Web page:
College of the Holy Cross
The symposium is a college-wide event that brings together faculty and students from all disciplines at Holy Cross and provides an opportunity to celebrate their accomplishments over the summer of 2015. It also provides an opportunity for students to witness the breadth of research possibilities both on and off campus, and to open a dialogue with members of the faculty about conducting research during the upcoming academic year and summer.
This program lists participating students, the faculty with whom they worked, abstracts and funding sources of their projects.
Brett A. Cotter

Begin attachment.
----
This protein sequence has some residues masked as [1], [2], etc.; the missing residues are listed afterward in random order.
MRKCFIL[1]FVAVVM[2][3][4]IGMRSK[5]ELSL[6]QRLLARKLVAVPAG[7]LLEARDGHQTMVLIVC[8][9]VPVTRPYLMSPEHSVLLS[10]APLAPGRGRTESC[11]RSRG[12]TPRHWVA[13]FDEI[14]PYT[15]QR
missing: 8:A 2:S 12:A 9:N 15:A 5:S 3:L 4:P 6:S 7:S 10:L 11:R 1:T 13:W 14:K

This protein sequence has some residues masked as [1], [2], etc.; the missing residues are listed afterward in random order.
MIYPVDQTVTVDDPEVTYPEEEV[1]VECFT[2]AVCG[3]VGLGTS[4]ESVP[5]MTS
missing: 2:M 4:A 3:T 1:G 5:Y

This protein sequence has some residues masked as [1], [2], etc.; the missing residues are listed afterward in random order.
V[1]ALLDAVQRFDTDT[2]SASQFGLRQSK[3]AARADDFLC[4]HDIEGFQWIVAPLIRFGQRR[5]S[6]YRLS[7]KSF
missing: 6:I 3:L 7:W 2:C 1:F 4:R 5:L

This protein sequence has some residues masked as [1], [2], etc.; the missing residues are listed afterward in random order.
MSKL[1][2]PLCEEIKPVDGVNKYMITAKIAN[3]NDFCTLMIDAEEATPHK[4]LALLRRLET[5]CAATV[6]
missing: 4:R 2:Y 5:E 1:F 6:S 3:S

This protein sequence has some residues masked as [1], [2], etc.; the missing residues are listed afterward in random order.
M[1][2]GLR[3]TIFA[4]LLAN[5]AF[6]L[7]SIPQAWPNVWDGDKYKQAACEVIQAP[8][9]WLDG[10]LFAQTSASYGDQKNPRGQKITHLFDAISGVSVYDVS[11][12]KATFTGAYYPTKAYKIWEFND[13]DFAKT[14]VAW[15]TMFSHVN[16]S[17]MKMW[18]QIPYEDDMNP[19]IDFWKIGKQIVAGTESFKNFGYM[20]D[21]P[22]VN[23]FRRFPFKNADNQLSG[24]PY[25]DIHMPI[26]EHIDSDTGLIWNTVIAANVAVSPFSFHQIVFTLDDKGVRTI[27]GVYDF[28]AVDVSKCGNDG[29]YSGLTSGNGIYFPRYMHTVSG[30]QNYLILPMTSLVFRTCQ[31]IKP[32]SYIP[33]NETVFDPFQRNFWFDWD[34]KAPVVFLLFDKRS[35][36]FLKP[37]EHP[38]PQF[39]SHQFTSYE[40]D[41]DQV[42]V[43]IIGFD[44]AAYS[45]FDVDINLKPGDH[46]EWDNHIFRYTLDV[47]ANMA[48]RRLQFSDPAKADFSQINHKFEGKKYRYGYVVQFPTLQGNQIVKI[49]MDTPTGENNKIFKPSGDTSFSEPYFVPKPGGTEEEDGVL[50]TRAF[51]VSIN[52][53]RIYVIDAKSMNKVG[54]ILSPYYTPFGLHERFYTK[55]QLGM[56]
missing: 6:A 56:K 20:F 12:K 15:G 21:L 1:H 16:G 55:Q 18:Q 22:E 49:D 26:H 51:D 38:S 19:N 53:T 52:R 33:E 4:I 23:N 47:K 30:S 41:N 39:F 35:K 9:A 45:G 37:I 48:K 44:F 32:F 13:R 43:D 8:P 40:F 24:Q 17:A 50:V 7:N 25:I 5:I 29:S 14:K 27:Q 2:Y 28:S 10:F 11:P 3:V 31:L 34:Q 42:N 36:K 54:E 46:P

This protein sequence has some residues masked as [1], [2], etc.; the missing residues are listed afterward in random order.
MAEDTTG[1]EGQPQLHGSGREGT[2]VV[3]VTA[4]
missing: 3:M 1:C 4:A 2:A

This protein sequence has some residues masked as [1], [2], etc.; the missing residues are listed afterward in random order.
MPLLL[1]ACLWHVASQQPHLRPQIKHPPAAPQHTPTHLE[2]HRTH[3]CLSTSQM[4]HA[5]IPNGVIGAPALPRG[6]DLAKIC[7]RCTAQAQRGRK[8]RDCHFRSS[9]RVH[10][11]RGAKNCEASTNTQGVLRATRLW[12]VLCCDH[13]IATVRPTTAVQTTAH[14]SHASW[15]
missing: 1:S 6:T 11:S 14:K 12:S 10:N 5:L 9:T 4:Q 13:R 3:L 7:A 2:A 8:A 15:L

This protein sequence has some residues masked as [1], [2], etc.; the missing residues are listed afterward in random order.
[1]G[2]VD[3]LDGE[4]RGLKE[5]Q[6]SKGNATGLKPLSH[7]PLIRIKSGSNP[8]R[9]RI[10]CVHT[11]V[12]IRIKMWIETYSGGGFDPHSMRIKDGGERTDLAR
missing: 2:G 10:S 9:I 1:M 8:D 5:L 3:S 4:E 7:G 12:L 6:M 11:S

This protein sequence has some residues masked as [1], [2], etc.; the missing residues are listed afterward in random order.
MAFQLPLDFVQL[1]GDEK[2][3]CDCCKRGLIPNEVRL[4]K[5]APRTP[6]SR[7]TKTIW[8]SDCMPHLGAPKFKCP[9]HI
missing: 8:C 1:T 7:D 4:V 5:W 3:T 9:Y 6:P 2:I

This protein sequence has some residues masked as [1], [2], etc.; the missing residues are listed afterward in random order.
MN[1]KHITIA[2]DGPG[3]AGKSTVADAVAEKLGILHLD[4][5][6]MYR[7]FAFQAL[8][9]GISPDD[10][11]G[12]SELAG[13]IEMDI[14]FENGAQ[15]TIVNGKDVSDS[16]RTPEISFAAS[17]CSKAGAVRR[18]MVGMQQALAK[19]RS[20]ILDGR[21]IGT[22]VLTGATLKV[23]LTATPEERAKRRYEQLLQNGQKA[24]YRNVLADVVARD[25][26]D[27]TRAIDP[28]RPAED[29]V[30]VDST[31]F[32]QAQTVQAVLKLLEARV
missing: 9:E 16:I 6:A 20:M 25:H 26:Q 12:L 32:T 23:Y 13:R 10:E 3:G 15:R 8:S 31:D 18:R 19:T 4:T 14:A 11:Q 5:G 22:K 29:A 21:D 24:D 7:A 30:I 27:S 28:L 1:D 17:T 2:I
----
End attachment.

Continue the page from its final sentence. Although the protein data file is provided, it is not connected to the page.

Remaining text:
My project explores the history of the Polish-American community of Worcester, Massachusetts centered on the parish of Our Lady of Czestochowa and how its members responded to the forces of Americanization. Like many ethnic groups new to America, Polish-Americans and Polish immigrants in the twentieth century had to adapt in a world that demanded conformity in exchange for social mobility and departure from tradition and community. Over eight weeks, I conducted research in area archives such as the Worcester Historical Museum, the Worcester Public Library, and at Our Lady of Czestochowa’s rectory and its parish school of Saint Mary’s, as well a dozen oral history interviews with past and longtime members of the community to test the assumption that the story of Worcester’s Polish community is one of loss and decline. Contrary to expectations, I found that Polish-American efforts to preserve their group identity proved to be particularly resilient. For example, the construction of I-290 through Worcester has long been blamed by not only Poles but other ethnic communities as wholly detrimental to community life, but my research demonstrates that the Polish-American community rose above and even prospered despite this supposedly debilitating blow. Polonian identity, composed from the strands of Polish nationalism, a distinct vein of Roman Catholicism, and American patriotism, was and is one that encouraged strong communal ties. Worcester’s Polish population resisted Americanization, perpetuating Polish cultural practices through the parish and other organizations, and adapted where they could not, such as in some cases discouraging learning the Polish language in some families beginning in the early years of the Cold War. The resilience of Worcester’s Polish-American community against full Americanization until even the present day suggests that this resistance is characteristic of Polonian communities in other areas of the United States.
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